This is part of my daily writing ritual where I write a short monologue / inner monologue in a 45-minute time block. No self-critique. I just start writing and see where it takes me.

Man, it was cold for April. Maybe one last gasp of snow, and then Spring might finally appear. The rain fell onto the platform creating a large puddle. I had to walk around it because I couldn’t gauge if it were a sheet of ice or not. On the surface, the surrounding skyline was a shimmery reflection.

There were so many things I needed to say, but I never did. I never do. That’s not true; I do say something. I also let people come into their own in whatever way is best for them, even if that means stuffing my shit deep into my thick winter jacket. But, before we knew it, the train came and picked her up. I had no idea who she even was, but there was a knowing. It sped away, and the rain picked up again. I stood there with my Bento box and a yearning.

The crowd pushed and pulled into each other. The roar of the trains as they streaked back and forth. I had never been to Japan before, but this energy was delightful. I used it to propel me back through the hordes of people that blocked my path. Off one shoulder and another, I made my way back towards the trains. The next train hadn’t departed yet, so I rushed it.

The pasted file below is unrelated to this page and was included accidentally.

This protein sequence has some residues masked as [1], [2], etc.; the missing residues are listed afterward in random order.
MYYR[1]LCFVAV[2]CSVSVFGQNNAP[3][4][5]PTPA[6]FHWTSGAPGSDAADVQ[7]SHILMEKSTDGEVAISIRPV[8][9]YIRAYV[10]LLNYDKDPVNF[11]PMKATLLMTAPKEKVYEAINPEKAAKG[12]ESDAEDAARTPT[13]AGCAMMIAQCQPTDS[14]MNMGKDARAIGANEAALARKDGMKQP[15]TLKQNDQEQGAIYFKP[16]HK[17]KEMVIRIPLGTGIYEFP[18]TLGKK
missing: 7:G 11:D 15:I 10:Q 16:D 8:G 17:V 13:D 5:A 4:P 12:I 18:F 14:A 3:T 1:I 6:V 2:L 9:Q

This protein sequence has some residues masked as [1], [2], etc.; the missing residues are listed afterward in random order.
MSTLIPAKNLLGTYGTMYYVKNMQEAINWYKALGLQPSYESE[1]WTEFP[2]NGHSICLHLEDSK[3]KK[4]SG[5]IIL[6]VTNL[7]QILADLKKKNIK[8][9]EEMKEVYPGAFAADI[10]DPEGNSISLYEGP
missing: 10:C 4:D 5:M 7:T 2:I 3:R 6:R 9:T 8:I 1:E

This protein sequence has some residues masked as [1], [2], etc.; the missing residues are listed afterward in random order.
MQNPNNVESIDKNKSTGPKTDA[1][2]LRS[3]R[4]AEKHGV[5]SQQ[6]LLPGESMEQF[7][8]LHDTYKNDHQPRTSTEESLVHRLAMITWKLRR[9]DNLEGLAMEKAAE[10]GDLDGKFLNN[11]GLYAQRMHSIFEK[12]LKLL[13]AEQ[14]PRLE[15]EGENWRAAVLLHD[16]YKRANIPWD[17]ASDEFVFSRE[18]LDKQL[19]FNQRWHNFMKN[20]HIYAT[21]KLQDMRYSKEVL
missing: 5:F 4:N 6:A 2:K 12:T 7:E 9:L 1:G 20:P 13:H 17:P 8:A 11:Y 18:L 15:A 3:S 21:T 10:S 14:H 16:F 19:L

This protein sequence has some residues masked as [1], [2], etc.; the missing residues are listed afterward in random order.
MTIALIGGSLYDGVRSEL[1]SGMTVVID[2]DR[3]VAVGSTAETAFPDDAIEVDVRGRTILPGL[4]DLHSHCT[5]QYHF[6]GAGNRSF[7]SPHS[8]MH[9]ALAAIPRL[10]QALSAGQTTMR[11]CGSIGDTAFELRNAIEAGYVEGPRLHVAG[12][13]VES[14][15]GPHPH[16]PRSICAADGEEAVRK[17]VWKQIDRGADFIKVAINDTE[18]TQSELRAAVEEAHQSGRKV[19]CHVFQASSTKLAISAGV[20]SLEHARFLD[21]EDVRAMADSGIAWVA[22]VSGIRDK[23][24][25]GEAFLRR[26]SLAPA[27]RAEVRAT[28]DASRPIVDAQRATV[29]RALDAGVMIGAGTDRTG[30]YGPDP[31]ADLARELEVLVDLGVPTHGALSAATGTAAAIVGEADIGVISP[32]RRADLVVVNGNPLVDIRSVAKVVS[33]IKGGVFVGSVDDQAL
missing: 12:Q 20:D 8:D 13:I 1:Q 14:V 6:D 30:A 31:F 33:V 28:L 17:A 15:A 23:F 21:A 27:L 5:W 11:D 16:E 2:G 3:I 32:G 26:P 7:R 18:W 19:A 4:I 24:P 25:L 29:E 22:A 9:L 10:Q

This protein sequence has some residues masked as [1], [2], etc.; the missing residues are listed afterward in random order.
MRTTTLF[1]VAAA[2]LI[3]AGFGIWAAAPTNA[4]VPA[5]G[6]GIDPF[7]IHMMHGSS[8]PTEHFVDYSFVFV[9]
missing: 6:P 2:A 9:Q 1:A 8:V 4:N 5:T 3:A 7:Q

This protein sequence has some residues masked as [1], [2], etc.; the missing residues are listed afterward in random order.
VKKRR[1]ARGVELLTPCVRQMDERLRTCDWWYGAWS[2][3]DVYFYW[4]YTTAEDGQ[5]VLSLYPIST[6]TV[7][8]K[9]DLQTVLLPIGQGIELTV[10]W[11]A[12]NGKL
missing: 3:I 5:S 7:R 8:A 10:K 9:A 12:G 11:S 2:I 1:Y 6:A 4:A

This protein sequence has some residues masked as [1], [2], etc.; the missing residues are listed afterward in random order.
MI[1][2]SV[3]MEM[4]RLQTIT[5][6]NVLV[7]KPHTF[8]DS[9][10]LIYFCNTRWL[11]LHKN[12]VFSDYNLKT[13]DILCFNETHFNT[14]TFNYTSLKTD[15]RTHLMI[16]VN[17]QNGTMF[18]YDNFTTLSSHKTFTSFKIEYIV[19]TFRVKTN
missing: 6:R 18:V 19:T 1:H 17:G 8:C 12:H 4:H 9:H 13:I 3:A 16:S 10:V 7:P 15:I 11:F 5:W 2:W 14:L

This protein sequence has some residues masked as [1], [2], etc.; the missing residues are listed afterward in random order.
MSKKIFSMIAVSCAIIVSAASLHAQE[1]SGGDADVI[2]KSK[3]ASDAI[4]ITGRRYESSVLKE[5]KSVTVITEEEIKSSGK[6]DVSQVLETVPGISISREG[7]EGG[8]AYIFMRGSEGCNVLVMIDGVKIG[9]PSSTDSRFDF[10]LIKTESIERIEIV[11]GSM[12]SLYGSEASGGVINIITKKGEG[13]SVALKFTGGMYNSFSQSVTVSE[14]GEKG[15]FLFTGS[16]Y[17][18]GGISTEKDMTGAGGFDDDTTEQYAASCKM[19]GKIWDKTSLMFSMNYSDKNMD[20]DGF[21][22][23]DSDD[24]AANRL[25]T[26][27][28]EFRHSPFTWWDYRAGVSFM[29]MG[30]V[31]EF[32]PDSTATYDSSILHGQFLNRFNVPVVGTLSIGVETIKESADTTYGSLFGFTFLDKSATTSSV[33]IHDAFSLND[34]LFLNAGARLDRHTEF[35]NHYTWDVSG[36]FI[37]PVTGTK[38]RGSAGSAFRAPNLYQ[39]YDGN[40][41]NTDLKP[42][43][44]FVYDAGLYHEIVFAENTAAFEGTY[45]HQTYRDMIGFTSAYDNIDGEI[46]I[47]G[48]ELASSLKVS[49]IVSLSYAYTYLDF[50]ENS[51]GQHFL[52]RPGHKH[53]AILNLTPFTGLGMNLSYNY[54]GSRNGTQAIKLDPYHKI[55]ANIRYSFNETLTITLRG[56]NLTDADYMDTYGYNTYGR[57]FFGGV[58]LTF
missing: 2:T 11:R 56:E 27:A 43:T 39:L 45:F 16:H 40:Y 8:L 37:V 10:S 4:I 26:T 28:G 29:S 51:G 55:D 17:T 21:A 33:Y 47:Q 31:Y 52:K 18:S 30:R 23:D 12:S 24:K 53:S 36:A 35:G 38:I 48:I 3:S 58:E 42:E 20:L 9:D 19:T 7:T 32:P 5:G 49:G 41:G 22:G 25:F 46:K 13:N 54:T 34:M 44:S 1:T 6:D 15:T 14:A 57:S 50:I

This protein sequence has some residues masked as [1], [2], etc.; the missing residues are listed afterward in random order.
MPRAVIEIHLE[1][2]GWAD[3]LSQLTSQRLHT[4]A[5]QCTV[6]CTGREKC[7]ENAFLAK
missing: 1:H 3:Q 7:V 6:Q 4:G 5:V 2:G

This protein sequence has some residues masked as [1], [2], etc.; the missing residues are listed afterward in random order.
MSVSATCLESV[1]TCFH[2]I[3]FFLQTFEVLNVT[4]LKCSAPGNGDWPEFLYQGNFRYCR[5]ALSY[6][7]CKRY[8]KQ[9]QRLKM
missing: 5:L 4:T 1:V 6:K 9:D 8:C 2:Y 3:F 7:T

What was I doing standing there? What was I doing waiting around this place? I knew this station lacked the things I needed to thrive. The trains left one after the other. She was gone—no more bento boxes. I saw no hope left in this situation. The wires and the tracks blended into the distance like my future. My focus now on the city that lies ahead.

The rain finally turned to snow, and my feet were now cold. Yeah, I know I should have been wearing boots, but I didn’t think when I rushed out of the house last minute. I had things to do, and I would not spend an extra second tying up my boots. You could say I have no real patience for things that take time—tying boots and making my bed slow me down from what I should be doing. When I slow down, I become complacent. I was on a mission, and the quicker I could get out of the house, the better. I mean, what good were boots going to do for me?

As that train pulled away, I crept closer and closer to the edge. I’ve gone to edge before, but not like this. What would I find at the border this time? I know what you are thinking, and no. I am not walking out on the actual edge. When I talk about the edge, what I mean is what’s inside. All of these people are standing around wearing the same clothes, holding the same stupid phone in their hands. These people are sheep. When I say edge, I mean our lives. Which of these fine folks is standing around on edge? No one. Maybe she did, but now she’s gone. Perhaps that was her at the edge. I couldn’t be sure.

Most people want to stand close to the edge, but chicken shit their way back behind the yellow line. In my book, the fucking yellow line is a gauge. Something that shows just how far you will go to get to where you want to go. You want to walk up to it and step over it, but things and people get in the way. The yellow line is complacency. Most people are fine just doing whatever, even if it means pushing themselves down.

She was now on the train heading towards the big city. I am unsure of the name but good for her. These trains come and go all day, taking people every which way. I’ve stood her plenty of times looking at the departing trains. Sometimes I get on, and sometimes they pass on by me. Today was different.

The oncoming train raced into the busy station. I took one step off that edge and —